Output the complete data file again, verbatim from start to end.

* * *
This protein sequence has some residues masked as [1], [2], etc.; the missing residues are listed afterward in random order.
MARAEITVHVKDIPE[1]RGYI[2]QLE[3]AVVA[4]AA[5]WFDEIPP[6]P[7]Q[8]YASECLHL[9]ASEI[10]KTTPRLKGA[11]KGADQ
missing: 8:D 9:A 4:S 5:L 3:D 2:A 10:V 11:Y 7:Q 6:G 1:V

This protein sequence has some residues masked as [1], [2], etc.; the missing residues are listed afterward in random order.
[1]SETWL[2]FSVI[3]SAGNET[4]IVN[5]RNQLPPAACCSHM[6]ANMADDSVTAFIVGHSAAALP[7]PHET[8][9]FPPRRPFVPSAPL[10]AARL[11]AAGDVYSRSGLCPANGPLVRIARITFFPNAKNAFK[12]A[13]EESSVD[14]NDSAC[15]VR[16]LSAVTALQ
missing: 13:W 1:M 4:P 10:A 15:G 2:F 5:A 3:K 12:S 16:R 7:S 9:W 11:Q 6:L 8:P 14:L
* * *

This protein sequence has some residues masked as [1], [2], etc.; the missing residues are listed afterward in random order.
MARAEITVHVKDIPE[1]RGYI[2]QLE[3]AVVA[4]AA[5]WFDEIPP[6]P[7]Q[8]YASECLHL[9]ASEI[10]KTTPRLKGA[11]KGADQ
missing: 8:D 9:A 4:S 5:L 3:D 2:A 10:V 11:Y 7:Q 6:G 1:V

This protein sequence has some residues masked as [1], [2], etc.; the missing residues are listed afterward in random order.
[1]SETWL[2]FSVI[3]SAGNET[4]IVN[5]RNQLPPAACCSHM[6]ANMADDSVTAFIVGHSAAALP[7]PHET[8][9]FPPRRPFVPSAPL[10]AARL[11]AAGDVYSRSGLCPANGPLVRIARITFFPNAKNAFK[12]A[13]EESSVD[14]NDSAC[15]VR[16]LSAVTALQ
missing: 13:W 1:M 4:P 10:A 15:G 2:F 5:A 3:K 12:S 16:R 7:S 9:W 11:Q 6:L 8:P 14:L